If only the Soviets had had Christopher Wheeldon, the world might have been spared their bollixing of the Western dance world’s crown jewel. Swan Lake had already endured several face-lifts by 1945, when Fyodor Lopukhov orchestrated a wrestling match between Prince Siegfried and Von Rothbart, in which the prince yanks a wing from the magician’s costume, breaking his evil spell and freeing the swan-maidens. Odette then joins her beloved in a Socialist paradise.

Thankfully, not all twists on the original produced happy endings: Erik Bruhn’s 1966 production (for the National Ballet of Canada), for example, had the prince destroyed by the swan corps. In others, the white swan and her faithless lover have suffered assassination, double suicides, accidental deaths by drowning, imprisonment in a mental asylum, and – if memory serves me correctly – a gang rape, in a Swan Lake set in a trailer park (inflicted by a company whose name escapes me. In the winter scenes, the swans wore parkas over their scrawny feathers.)

Wheeldon first reimagined this classic for Pennsylvania Ballet in 2004; today, on the Joffrey, at Chicago’s opulent Auditorium Theatre, it looks magnificent, timeless. As with Alice in Wonderland and Cinderella, Wheeldon brilliantly frames the classic tale with opening and closing scenes that shift time and place, layering fantasy upon fantasy. This production opens and closes in a rehearsal studio at the Paris Opera in the 19th century, in which dancers comport themselves between Swan Lake rehearsals in the casual manner depicted by French painter Edgar Degas. Costuming by Jean-Marc Puissant, lighting by Natasha Katz (recreated by Christine Binder), the elegant set by Adrianne Lobel and Wheeldon’s rarefied movement transport us magically into Degas’ pastel paintings. The Black Swan action in Act III is played out at a gala dinner with a decadent air redolent of cabaret scenes painted by Toulouse-Lautrec, in which wealthy, top-hatted patrons of the ballet, known as abonnés, wined and dined their favorite dancers, with the expectation of sexual favors.

This stratagem permits Wheeldon to finesse the ending in a poetic manner that is not entirely tragic nor fatuously joyful: in a fury, the swan-maidens turn on Von Rothbart and destroy him – and presumably the entire system of patronage that effectively prostitutes ballerinas – though the spell that turns them into swans remains unbroken. Odette, broken-hearted but eternally dignified, forgives Siegfried his betrayal, and retreats sorrowfully into the lake. The scene shifts back to the rehearsal studio, where the bewildered dancer who portrays the Prince is recovering from his nightmare. In wanders a group of dancers in their practice clothes. The Prince comes face to face with the ballerina who plays Odette… and the curtain falls.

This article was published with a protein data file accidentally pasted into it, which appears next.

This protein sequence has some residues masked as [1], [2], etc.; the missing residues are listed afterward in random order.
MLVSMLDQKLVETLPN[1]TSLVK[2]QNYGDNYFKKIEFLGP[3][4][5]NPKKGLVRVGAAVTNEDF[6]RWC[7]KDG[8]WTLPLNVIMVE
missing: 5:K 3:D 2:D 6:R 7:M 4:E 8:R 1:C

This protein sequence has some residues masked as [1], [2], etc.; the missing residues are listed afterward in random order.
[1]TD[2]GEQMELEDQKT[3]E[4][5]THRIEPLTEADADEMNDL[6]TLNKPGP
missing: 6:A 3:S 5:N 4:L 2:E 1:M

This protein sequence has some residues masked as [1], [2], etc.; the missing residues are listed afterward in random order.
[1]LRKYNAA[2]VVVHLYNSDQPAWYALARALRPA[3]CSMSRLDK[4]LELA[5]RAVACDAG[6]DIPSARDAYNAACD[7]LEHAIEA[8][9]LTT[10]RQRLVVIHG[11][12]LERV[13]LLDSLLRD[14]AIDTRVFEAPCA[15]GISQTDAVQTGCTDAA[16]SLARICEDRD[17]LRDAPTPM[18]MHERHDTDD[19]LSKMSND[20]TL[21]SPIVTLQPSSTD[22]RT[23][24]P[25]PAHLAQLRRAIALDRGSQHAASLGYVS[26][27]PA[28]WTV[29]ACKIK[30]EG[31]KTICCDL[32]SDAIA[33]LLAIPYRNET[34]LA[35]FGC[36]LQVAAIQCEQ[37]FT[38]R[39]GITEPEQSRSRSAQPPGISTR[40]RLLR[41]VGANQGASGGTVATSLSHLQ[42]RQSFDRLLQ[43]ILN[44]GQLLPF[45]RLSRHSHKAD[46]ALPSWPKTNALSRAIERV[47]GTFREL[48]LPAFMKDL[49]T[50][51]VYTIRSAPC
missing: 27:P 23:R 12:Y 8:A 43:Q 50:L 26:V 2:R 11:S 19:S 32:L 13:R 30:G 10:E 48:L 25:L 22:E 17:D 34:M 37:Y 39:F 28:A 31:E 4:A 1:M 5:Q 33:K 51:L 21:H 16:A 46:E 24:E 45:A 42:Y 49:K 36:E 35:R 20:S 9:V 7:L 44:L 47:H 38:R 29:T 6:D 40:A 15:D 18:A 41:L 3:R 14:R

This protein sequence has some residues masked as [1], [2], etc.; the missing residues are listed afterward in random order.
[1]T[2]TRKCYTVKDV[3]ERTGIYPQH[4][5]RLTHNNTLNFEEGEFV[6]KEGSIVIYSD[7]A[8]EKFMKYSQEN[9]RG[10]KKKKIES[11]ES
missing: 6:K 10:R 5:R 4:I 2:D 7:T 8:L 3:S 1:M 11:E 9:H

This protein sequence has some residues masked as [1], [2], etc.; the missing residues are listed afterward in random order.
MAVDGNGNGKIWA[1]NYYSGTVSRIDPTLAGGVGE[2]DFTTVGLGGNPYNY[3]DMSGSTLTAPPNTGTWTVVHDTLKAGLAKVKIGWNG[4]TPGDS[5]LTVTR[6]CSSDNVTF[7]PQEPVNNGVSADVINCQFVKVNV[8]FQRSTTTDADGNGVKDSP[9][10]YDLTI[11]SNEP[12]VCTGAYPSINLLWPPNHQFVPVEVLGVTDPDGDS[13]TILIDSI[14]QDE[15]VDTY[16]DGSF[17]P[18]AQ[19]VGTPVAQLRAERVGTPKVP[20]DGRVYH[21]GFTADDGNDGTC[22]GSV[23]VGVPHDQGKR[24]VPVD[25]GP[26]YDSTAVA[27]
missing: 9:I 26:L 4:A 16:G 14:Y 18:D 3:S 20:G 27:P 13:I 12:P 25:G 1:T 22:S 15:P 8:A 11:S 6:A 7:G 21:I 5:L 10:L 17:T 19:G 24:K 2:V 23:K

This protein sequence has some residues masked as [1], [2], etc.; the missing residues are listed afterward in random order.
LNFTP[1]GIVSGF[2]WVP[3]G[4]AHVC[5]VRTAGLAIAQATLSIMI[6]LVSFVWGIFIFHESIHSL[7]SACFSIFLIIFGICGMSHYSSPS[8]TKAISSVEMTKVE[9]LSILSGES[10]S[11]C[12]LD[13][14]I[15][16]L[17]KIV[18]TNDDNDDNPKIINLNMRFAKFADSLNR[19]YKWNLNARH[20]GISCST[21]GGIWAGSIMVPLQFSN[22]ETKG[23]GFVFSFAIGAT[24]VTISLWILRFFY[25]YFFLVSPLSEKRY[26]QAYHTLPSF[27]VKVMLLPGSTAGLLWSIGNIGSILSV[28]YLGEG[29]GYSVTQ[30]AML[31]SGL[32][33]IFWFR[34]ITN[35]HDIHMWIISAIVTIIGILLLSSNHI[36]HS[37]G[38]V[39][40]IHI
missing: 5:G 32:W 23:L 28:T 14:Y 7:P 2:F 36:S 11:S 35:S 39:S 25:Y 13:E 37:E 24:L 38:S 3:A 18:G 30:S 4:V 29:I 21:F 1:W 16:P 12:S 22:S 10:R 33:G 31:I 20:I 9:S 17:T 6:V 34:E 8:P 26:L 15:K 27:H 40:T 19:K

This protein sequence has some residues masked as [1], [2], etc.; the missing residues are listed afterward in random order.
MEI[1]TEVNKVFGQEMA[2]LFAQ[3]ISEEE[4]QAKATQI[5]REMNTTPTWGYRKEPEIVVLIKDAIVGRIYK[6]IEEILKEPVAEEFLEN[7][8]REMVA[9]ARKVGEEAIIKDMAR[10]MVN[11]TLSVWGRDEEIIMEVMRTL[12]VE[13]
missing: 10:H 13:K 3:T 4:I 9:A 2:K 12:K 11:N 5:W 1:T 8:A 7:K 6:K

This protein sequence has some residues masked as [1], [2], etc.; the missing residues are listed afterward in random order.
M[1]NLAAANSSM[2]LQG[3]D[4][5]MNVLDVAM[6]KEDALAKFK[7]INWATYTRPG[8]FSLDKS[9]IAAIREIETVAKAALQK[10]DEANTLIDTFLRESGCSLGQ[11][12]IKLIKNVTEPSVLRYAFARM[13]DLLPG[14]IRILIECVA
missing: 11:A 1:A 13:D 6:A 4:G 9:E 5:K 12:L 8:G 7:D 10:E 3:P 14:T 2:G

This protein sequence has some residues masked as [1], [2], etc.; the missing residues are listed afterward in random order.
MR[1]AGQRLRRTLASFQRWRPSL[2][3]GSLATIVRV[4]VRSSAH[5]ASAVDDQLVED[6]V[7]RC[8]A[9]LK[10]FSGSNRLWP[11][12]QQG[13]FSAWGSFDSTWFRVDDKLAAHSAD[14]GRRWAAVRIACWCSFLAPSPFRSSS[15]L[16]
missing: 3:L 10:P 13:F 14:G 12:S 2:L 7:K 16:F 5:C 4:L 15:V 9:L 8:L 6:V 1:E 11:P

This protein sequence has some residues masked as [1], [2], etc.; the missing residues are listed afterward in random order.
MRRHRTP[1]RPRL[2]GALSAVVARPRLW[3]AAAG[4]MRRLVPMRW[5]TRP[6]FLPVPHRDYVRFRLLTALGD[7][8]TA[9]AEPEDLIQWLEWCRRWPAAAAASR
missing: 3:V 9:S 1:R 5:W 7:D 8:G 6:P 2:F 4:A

On Saturday night, Victoria Jaiani melted hearts as the pure and damned White Swan, and set men’s pulses racing with her boldly sensuous, self-assured Black Swan. Blessed with a princely physique and courtly manners, Dylan Gutierrez was a strangely remote Siegfried. He adopted the meditative pose of Rodin’s Thinker at the climax of each Act, though the events immediately preceding warranted a complete nervous breakdown. He might take acting lessons from his mother, the Queen – a tiny role in this production, inhabited by Joanna Wozniak with such grace and authority that there could be no debate about who wears the trews in this kingdom.

The eighteen swan-maidens boasted filigree arms, exquisitely hammered by Wheeldon out of both ancient and modern elements. The heartrending beauty of their unison movement, amplifying Jaiani’s interior conflict, was marred only by the clatter of their pointe shoes during their signature hops. Swan footfalls should be silent – though the fault most likely lies in the hollowness of the stage’s sprung floor, not the dancers’ technique. (Ballet companies must contend with a variety of floors that are either nicely springy but noisy, or quiet but uncomfortably hard.)

The only sour notes in this production were hit during the Act III gala entertainment, and by the weak characterisation of Von Rothbart as a sort of zombie drifter, who doubles as a creepy abonné in the studio scenes. The formidable Fabrice Calmels is given little to work with, slinking around and skulking behind furniture in a sort of Judson Church anti-dance aesthetic. Wheeldon boldly introduces a Slavic stripper and a quartet of can-can dancers in the run-up to the Black Swan’s entrance, in lieu of the parade of folk dancers – a masterful move, considering that Odile will prove to be the ultimate seductress. Yet Tchaikovsky simply did not go there – and Wheeldon brushed off a golden opportunity to throw some Offenbach or Khachaturian or Cole Porter into the mix – rendering the striptease and can-can maladroit and jarring.

Overall, however, this Swan Lake resonates more profoundly today than it probably did in 2004. Today, even as ballerinas assume increasing agency – with top dancers flitting from company to company, and agents who negotiate their contracts and endorsements – there are still arcane pressures on dancers. Wheeldon sets his Swan Lake in a historical context in which power struggles – including that most ancient of struggles, between female entertainers and businessmen and politicians – shape what we see on stage: a provocative artistic choice that suggests that we have not really come that far.